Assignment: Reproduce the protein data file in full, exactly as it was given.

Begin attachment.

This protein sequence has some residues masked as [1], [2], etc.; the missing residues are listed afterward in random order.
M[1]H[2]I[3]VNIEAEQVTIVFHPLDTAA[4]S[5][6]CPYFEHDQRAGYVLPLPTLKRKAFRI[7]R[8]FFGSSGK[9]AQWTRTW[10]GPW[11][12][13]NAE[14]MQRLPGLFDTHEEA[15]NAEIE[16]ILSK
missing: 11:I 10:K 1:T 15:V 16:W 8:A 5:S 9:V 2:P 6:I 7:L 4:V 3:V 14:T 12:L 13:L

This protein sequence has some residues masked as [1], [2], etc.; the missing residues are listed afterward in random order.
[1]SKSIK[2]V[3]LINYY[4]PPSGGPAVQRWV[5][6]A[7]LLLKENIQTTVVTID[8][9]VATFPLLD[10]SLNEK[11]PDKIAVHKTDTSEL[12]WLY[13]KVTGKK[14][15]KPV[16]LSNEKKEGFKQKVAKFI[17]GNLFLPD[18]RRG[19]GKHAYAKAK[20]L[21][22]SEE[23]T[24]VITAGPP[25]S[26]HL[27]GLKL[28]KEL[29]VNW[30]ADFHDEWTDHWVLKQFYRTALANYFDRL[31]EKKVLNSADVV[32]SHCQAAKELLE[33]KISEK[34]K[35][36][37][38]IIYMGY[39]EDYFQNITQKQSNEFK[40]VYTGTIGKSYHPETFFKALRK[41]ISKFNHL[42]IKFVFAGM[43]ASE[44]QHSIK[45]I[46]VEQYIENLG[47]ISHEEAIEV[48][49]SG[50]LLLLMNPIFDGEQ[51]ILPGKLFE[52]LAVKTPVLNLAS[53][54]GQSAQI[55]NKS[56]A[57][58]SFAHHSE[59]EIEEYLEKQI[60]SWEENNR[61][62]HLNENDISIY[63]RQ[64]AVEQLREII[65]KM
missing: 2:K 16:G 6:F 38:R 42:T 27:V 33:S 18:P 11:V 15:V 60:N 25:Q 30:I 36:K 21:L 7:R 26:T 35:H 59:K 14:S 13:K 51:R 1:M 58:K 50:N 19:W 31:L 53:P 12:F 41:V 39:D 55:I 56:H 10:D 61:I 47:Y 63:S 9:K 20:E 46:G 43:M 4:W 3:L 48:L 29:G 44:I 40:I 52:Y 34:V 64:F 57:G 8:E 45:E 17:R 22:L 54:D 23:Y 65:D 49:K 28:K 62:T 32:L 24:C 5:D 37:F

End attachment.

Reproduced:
This protein sequence has some residues masked as [1], [2], etc.; the missing residues are listed afterward in random order.
M[1]H[2]I[3]VNIEAEQVTIVFHPLDTAA[4]S[5][6]CPYFEHDQRAGYVLPLPTLKRKAFRI[7]R[8]FFGSSGK[9]AQWTRTW[10]GPW[11][12][13]NAE[14]MQRLPGLFDTHEEA[15]NAEIE[16]ILSK
missing: 11:I 10:K 1:T 15:V 16:W 8:A 5:S 9:V 2:P 6:I 7:L 4:V 3:V 14:T 12:L 13:L

This protein sequence has some residues masked as [1], [2], etc.; the missing residues are listed afterward in random order.
[1]SKSIK[2]V[3]LINYY[4]PPSGGPAVQRWV[5][6]A[7]LLLKENIQTTVVTID[8][9]VATFPLLD[10]SLNEK[11]PDKIAVHKTDTSEL[12]WLY[13]KVTGKK[14][15]KPV[16]LSNEKKEGFKQKVAKFI[17]GNLFLPD[18]RRG[19]GKHAYAKAK[20]L[21][22]SEE[23]T[24]VITAGPP[25]S[26]HL[27]GLKL[28]KEL[29]VNW[30]ADFHDEWTDHWVLKQFYRTALANYFDRL[31]EKKVLNSADVV[32]SHCQAAKELLE[33]KISEK[34]K[35][36][37][38]IIYMGY[39]EDYFQNITQKQSNEFK[40]VYTGTIGKSYHPETFFKALRK[41]ISKFNHL[42]IKFVFAGM[43]ASE[44]QHSIK[45]I[46]VEQYIENLG[47]ISHEEAIEV[48][49]SG[50]LLLLMNPIFDGEQ[51]ILPGKLFE[52]LAVKTPVLNLAS[53][54]GQSAQI[55]NKS[56]A[57][58]SFAHHSE[59]EIEEYLEKQI[60]SWEENNR[61][62]HLNENDISIY[63]RQ[64]AVEQLREII[65]KM
missing: 2:K 16:G 6:F 38:R 42:T 27:V 33:S 18:P 11:V 15:V 60:N 25:Q 30:I 36:K 21:L 7:R 26:T 35:H 59:K 14:S 13:K 51:R 1:M 58:K 50:N 19:W 31:L 53:P 12:F 41:V 39:D 55:I 56:H 10:D 61:I 47:Y 63:S 9:K 20:E 46:G 43:M 4:W 3:L 48:L 29:G 44:I 40:I 52:Y 34:V 64:F 57:G 8:E 45:E 17:R 22:L 54:D 23:Y 65:D 49:K 28:K 62:T 32:L 24:C 5:D 37:F